We have two floors in the museum. On the ground floor we have the new display of Classic motorcycles, which is housed in the infamous ‘Black Hole’ where the convicts were held for crimes such as drunk and disorderly, prostitution, livestock theft and murder, as well as those awaiting transportation to the Colonies. During the Potato Riots of 1820 it is said that six women and one man were held in the cell and that when they were released the man appeared to be inexplicably exhausted!
We have extensive documentation related to the fishing industry, including rare lists of Peel boats and their crew, catches etc. Many old photographs, models and artefacts of an industry sadly in decline.
Similarly, photographs, documents and tools belonging to workers in the Boat Yards of Peel, such as Neakle, Watterson and Cashin, and Graves are on display.
The World Wars
During WWI a huge P.O.W. camp was built at Knockaloe Mooar at Patrick one mile south of Peel to house 5,000 German and Turkish prisoners, as well as 3,000 guards and civilian workers. Eventually the camp was expanded and 23,000 were held behind the wire fence.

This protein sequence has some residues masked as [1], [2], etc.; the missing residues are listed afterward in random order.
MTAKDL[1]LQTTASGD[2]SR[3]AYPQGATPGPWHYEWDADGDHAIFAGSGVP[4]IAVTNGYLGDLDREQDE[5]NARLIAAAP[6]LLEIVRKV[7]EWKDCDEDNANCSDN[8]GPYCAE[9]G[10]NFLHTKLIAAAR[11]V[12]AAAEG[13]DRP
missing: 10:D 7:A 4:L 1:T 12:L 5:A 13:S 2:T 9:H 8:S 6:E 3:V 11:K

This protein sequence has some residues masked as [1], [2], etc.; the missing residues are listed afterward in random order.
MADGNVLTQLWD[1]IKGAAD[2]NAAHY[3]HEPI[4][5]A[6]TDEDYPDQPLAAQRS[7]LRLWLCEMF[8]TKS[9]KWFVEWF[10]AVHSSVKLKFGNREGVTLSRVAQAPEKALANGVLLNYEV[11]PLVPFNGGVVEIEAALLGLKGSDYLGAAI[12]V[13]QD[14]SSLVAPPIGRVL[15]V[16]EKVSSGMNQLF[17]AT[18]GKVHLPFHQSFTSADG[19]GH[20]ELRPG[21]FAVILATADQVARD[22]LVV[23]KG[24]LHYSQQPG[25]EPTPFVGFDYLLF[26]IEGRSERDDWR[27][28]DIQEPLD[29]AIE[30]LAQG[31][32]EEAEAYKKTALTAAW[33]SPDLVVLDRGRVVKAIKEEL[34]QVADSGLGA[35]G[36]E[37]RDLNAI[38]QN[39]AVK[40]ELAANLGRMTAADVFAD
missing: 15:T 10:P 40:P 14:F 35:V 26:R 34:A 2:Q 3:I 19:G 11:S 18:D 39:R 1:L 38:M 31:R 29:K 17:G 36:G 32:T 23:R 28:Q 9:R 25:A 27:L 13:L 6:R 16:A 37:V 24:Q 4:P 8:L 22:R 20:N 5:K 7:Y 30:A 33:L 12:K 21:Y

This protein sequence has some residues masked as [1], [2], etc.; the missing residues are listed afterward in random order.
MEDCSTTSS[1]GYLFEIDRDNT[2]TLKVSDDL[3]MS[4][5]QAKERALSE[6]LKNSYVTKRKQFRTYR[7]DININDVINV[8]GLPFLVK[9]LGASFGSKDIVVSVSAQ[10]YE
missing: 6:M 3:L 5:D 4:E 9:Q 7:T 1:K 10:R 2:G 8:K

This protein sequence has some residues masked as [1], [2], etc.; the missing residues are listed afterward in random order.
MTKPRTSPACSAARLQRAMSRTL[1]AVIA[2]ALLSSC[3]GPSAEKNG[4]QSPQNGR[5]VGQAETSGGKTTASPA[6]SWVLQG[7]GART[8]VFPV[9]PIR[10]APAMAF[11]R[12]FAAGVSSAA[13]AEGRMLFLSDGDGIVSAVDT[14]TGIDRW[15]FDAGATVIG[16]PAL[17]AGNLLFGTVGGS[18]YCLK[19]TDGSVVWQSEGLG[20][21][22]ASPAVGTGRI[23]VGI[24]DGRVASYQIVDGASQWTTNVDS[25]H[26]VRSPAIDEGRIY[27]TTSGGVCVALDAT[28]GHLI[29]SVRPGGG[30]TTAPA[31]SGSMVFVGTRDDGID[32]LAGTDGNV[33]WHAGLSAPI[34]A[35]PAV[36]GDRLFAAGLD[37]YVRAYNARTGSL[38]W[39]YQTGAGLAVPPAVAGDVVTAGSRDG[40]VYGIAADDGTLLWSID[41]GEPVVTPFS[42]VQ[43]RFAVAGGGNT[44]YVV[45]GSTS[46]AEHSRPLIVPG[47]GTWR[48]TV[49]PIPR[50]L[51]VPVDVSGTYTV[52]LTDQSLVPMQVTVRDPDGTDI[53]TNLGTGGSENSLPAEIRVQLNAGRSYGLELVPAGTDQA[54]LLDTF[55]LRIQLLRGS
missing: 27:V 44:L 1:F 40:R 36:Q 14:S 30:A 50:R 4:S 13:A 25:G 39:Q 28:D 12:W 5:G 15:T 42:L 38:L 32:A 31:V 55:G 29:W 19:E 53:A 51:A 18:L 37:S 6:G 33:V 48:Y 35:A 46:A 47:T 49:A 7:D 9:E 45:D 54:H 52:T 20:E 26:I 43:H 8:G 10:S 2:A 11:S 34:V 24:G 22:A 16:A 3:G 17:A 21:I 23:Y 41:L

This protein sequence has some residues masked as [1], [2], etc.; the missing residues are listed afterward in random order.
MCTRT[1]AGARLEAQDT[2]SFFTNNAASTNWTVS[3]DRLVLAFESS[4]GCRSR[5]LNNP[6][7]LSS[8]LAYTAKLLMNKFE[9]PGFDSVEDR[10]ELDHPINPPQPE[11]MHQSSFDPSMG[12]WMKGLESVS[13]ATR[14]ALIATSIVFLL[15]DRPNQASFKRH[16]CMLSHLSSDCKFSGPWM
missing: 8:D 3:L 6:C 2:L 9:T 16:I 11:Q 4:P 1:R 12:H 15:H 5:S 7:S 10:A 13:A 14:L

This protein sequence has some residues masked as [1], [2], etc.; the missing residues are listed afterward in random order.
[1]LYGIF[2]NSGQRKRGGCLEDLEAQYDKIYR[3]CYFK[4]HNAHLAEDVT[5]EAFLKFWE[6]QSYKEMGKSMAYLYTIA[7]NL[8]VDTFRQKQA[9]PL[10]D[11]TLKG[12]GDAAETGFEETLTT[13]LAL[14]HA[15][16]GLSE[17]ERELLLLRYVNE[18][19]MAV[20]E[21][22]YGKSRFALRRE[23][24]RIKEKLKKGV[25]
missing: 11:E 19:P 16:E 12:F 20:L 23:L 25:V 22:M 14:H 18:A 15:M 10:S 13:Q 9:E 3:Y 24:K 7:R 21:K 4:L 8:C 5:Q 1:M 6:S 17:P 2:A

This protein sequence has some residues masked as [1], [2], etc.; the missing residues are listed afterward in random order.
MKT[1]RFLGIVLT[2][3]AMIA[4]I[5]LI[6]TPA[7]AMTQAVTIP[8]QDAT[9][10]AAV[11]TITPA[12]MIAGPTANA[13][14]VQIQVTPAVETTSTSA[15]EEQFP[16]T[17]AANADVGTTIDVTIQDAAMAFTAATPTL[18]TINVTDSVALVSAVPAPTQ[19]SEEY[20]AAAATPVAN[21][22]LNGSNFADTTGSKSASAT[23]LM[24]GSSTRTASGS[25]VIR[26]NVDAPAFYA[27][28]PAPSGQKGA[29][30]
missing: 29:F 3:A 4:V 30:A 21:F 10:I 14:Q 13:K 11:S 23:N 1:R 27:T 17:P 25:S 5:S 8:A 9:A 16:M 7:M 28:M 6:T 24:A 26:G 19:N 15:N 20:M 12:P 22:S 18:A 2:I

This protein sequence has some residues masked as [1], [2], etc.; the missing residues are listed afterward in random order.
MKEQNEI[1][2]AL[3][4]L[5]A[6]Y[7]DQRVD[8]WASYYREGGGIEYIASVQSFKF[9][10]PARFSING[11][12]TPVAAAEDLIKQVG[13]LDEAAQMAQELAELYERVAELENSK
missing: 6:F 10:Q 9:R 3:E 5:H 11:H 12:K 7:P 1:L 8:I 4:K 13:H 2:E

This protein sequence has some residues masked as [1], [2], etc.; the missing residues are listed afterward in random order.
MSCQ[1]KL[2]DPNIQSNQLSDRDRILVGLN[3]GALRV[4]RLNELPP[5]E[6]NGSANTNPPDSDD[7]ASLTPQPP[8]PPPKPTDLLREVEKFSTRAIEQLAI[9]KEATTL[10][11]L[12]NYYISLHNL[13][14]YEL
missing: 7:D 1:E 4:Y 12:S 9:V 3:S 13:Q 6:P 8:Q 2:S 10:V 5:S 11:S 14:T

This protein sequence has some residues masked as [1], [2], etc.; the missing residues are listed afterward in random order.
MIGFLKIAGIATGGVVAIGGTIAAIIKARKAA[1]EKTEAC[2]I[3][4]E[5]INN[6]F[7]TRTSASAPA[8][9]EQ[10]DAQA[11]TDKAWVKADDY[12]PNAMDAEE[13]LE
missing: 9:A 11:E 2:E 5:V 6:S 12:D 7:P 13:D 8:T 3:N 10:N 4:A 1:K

In WW2, Peveril Camp in Peel held detainees such as Dutch and German refugees, Italian fascists and members of the IRA. A few of these internees tried to escape, and we have written documents from some of the escapees on archive in the museum. We have memorabilia from both these camps including items made by the internees (top right) as well as ration books etc.
Law and Order
We have the last birching stool to be used in Peel in the 1880s, as well as various other items pertaining to the Manx justice system.
In our small Research Centre we have up to date technology to facilitate archival research and (with permission) to copy photos and documents.
Themed walks exploring the varied history of Peel’s industry, natural history and architecture in the company of noted local historians can be booked for groups by prior arrangement.
Informal talks and discussions on any aspect of Peel history can also be pre-booked for groups by contacting the Leece Museum or Peel Town Hall.
The Black Hole, as it appeared prior to the new display of motorcycles.
Back in 2000 the museum was relocated to its new premises in the Old Courthouse building, which served as the town’s seat of justice until the beginning of the 20th Century. It retained many original features, including the atmospheric ‘Black Hole’ prison cell (left) in which the town’s wrongdoers were incarcerated. The Black hole has now been transformed into a permanent display of classic motorbikes.